Open any book on music history at the year 1950 and you will read about young, daring composers and performers and boundless experimentation. However, the post-war years had more to offer than, for instance, the modernism of Bruno Maderna.
This is made apparent by the capricious witticisms of André Jolivet’s Rhapsodie à sept or by the septets of Igor Stravinsky and Kees van Baaren, in which twelve-tone serialism enters into a fresh alliance with neoclassical forms. The fifties were also the source of inspiration for Michael Daugherty’s Dead Elvis, a hip-jerking requiem for the ‘King of Rock ‘n Roll’.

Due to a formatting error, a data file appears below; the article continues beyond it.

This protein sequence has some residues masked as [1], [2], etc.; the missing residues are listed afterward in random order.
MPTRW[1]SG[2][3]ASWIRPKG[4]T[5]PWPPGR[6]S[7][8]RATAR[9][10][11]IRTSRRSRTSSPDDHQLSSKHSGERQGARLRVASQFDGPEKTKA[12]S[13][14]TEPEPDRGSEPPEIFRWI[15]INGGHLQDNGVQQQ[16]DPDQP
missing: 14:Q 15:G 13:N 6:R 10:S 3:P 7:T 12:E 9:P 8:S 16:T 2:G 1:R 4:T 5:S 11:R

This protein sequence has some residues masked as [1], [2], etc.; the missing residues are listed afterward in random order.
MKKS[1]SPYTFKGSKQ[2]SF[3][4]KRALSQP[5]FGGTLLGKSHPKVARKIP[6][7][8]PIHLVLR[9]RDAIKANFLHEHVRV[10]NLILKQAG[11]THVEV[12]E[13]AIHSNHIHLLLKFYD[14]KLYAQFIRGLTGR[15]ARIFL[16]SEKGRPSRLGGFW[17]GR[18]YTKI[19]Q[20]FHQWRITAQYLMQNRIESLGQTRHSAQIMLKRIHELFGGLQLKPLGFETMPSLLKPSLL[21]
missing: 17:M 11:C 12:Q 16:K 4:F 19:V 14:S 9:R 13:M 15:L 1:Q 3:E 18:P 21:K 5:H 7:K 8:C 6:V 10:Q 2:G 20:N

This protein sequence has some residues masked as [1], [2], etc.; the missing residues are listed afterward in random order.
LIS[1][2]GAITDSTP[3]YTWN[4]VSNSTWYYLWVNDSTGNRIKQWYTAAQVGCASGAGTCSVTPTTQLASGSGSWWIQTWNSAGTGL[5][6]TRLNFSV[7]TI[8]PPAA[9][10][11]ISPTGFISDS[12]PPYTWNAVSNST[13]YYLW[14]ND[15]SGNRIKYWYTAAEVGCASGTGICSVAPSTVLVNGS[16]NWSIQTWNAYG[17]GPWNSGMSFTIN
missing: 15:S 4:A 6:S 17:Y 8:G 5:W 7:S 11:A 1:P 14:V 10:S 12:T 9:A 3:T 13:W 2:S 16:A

Serenata N. 2
Rhapsodie à sept
Kees van Baaren
Piccola musica notturna